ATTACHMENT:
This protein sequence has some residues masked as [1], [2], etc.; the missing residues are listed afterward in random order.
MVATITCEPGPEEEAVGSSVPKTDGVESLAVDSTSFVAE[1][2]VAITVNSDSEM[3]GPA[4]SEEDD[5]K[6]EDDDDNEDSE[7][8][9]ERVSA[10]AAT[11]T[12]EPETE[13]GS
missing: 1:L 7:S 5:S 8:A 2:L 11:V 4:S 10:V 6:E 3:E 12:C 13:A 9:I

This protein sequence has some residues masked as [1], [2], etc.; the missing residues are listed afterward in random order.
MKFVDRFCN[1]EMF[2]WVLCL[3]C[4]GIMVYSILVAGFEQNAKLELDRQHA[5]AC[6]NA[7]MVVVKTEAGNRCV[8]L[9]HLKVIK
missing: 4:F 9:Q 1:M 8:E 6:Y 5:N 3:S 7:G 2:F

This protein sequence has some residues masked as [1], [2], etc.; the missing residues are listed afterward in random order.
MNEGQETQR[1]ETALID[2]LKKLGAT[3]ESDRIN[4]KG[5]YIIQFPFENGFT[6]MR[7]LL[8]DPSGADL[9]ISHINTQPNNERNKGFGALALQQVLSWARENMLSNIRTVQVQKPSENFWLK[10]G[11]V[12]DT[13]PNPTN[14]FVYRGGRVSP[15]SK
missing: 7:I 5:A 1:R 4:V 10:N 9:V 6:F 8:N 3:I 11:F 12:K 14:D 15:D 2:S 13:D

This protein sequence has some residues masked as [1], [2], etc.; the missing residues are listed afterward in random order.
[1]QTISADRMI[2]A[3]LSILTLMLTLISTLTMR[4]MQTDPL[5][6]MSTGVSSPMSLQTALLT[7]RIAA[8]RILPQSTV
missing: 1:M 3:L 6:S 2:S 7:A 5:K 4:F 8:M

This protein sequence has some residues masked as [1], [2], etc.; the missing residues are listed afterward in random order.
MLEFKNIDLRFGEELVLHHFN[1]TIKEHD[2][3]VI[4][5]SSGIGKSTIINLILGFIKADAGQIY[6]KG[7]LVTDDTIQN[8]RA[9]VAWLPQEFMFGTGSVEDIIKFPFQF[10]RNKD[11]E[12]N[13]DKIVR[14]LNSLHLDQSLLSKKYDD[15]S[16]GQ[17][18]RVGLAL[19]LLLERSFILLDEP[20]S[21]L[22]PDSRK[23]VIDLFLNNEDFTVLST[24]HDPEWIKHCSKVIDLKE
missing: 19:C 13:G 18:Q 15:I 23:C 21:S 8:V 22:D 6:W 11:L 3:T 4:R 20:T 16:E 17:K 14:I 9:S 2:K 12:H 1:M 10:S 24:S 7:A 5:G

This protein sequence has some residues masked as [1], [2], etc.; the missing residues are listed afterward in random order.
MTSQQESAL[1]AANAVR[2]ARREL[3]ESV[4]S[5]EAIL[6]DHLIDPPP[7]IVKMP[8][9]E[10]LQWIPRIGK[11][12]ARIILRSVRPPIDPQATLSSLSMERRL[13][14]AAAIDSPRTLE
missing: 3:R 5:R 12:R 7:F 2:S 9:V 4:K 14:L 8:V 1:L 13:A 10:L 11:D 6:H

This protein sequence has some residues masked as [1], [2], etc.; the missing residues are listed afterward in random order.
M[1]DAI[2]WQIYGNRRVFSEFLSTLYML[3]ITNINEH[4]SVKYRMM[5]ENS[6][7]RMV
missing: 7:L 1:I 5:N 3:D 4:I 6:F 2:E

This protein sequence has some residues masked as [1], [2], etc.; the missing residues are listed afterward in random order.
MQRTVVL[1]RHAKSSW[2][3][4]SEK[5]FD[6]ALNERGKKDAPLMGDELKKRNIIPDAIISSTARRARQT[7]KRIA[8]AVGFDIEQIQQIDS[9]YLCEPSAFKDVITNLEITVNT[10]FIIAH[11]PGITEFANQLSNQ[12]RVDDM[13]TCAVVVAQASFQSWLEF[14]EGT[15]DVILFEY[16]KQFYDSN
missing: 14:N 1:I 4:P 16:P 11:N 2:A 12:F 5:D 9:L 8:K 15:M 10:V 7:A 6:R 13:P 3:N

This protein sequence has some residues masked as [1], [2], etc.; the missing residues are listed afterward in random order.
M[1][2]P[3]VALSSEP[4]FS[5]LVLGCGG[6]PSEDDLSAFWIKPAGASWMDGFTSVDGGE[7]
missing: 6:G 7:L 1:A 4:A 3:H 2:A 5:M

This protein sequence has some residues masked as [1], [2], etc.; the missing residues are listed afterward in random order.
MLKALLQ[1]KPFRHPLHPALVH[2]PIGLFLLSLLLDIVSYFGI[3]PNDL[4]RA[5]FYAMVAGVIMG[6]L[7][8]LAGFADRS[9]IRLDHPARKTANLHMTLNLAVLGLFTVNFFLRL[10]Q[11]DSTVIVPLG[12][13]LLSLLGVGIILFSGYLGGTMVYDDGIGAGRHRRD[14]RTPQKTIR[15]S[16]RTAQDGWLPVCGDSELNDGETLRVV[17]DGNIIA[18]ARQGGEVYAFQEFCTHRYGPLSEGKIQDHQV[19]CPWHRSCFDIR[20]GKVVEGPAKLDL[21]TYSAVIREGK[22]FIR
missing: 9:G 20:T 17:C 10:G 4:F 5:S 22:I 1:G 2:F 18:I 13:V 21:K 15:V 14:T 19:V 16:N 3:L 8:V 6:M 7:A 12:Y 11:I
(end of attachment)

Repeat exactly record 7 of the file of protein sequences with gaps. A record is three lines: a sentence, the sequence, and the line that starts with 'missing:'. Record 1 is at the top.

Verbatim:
This protein sequence has some residues masked as [1], [2], etc.; the missing residues are listed afterward in random order.
M[1]DAI[2]WQIYGNRRVFSEFLSTLYML[3]ITNINEH[4]SVKYRMM[5]ENS[6][7]RMV
missing: 7:L 1:I 5:N 3:D 4:I 6:F 2:E